|Dryden Home > Collections > Movie Home > F-18 HARV > Movie # EM-0013-02|
Two F-18s in Autonomous Formation Flight
December 6, 1991
|Formats||160x120 QuickTime Movie (3.4 MB)
320x240 QuickTime Movie (2.3 MB)
320x240 MPEG-1 Movie (8.9 MB)
|Still photos of the F-18 HARV are available in several resolutions at
NASA's Dryden Flight Research Center, Edwards, CA, used an F-18 Hornet fighter aircraft as its High Angle-of-Attack (Alpha) Research Vehicle (HARV) in a three-phased flight research program lasting from April 1987 until September 1996. The aircraft completed 385 research flights and demonstrated stabilized flight at angles of attack between 65 and 70 degrees using thrust vectoring vanes, a research flight control system, and (eventually) forebody strakes (hinged structures on the forward side of the fuselage to provide control by interacting with vortices, generated at high angles of attack, to create side forces).
This combination of technologies provided carefree handling of a fighter aircraft in a part of the flight regime that was otherwise very dangerous. Flight research with the HARV increased our understanding of flight at high angles of attack (angle of the wings with respect to the direction in which the aircraft was heading), enabling designers of U.S. fighter aircraft to design airplanes that will fly safely in portions of the flight envelope that pilots previously had to avoid.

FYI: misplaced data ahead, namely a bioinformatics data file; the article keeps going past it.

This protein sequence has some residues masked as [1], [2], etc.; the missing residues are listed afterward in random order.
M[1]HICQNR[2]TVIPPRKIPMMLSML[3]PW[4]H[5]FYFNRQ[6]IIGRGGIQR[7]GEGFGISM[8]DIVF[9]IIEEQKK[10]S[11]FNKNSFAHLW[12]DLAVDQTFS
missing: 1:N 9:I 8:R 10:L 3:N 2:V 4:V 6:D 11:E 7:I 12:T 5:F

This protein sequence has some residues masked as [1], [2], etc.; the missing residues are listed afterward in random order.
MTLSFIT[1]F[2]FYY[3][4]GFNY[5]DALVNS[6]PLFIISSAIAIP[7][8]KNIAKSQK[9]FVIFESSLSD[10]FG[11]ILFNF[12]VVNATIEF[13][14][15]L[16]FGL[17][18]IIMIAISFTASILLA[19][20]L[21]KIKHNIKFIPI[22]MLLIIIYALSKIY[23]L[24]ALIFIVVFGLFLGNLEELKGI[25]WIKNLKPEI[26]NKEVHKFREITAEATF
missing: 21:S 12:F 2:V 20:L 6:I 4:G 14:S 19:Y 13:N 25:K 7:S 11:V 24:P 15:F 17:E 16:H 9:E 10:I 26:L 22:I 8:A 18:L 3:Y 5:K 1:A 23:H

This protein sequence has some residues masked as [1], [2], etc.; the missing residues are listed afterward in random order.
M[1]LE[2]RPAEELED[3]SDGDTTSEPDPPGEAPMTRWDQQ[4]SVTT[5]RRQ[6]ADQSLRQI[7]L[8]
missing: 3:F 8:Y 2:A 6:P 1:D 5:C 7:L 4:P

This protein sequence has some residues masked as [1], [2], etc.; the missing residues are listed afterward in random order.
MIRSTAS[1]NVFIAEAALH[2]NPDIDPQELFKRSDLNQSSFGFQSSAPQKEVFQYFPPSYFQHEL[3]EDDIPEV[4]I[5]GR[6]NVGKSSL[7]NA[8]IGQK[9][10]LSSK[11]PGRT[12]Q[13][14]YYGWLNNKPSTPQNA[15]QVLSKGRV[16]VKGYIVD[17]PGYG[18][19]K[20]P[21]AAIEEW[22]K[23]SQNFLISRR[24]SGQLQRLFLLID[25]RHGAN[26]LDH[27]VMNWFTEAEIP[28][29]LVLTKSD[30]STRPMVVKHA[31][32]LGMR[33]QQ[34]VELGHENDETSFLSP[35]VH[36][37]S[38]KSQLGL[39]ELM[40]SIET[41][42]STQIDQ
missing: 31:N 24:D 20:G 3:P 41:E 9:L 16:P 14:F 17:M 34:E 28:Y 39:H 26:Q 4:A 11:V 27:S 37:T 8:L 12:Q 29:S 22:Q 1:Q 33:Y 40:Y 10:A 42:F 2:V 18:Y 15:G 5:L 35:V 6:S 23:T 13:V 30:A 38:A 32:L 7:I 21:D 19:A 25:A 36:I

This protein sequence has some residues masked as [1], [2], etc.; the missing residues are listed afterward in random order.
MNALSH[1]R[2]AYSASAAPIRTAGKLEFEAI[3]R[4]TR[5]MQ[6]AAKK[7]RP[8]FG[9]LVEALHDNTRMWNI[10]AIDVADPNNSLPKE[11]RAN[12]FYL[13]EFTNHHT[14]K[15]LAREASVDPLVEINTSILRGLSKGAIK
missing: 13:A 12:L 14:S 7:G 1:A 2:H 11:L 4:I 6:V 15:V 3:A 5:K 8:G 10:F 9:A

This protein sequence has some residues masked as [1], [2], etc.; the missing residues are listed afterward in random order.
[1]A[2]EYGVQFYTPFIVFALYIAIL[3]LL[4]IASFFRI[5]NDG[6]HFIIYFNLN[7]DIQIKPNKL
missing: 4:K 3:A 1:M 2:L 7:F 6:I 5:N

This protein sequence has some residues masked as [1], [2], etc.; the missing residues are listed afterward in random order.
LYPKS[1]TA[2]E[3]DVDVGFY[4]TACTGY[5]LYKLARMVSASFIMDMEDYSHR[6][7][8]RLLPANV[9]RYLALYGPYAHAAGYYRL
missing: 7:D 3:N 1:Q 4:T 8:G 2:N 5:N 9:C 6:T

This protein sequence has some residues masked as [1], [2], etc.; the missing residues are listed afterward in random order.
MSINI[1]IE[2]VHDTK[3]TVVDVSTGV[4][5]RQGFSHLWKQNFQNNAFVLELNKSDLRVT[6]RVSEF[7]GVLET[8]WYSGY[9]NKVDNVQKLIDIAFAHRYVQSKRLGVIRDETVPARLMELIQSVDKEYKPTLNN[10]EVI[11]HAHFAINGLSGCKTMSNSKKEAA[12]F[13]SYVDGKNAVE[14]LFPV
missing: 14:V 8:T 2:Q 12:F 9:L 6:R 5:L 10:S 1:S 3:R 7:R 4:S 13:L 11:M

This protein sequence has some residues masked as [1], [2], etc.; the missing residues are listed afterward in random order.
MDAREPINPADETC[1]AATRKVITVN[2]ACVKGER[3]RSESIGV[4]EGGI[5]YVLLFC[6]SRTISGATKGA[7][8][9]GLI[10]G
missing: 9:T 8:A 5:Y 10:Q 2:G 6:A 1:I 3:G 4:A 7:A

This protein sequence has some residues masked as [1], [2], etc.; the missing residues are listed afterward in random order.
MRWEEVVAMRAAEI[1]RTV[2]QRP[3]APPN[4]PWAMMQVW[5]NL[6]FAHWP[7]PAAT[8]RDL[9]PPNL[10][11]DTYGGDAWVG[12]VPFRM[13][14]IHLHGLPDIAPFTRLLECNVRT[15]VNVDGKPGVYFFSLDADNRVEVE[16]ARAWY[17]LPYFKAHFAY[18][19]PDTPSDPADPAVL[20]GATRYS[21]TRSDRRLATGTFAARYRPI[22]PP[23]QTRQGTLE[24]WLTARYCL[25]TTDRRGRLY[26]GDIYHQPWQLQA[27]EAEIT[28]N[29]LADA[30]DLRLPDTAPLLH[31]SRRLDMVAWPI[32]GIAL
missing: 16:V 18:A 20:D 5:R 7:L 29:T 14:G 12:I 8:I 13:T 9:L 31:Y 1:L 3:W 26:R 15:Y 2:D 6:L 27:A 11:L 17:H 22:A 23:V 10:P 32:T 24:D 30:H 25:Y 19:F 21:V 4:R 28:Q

Flight 125 with the HARV involved yaw rate expansion up to 50 degrees per second (moving the nose to the left or right at that rate). NASA research pilot Ed Schneider was the pilot, and the purpose of the flight was to look at the spin characteristics of the HARV.
The sequence in this particular video clip includes the first and second maneuvers in the flight. On the first maneuver, the pilot attempted to achieve a yaw rate of 40 degrees per second and actually went to 47 degrees. The spin was oscillatory in pitch (up and down) and roll (rotating around the longitudinal axis). Recovery was normal.
On the second maneuver of the flight in which Schneider tried to achieve a yaw rate of 40 degrees per second, the aircraft overshot to 54 degrees per second during an oscillatory spin. In the course of the recovery, the aircraft rolled after a large sideslip buildup. Moderate aft stick application to attain a positive angle of attack resulted in an easy recovery.
|Keywords||F-18; High Angle-of-Attack Research Vehicle; HARV; Alpha; NASA; Dryden Flight Research Center; strakes; yaw rate expansion; pitch; roll; smoke|